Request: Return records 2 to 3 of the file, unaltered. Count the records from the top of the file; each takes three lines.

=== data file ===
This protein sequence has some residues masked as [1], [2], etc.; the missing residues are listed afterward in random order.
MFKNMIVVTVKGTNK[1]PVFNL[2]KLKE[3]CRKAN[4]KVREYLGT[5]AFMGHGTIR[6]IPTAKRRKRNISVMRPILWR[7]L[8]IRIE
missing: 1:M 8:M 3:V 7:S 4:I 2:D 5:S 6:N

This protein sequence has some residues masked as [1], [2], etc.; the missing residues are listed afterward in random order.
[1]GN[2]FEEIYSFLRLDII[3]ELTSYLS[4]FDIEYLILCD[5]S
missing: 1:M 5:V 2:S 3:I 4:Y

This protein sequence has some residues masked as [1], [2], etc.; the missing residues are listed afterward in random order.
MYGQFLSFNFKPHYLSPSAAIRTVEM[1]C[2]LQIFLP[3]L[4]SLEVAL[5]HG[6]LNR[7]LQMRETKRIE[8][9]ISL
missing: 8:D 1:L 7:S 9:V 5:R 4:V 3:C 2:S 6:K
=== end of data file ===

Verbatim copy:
This protein sequence has some residues masked as [1], [2], etc.; the missing residues are listed afterward in random order.
[1]GN[2]FEEIYSFLRLDII[3]ELTSYLS[4]FDIEYLILCD[5]S
missing: 1:M 5:V 2:S 3:I 4:Y

This protein sequence has some residues masked as [1], [2], etc.; the missing residues are listed afterward in random order.
MYGQFLSFNFKPHYLSPSAAIRTVEM[1]C[2]LQIFLP[3]L[4]SLEVAL[5]HG[6]LNR[7]LQMRETKRIE[8][9]ISL
missing: 8:D 1:L 7:S 9:V 5:R 4:V 3:C 2:S 6:K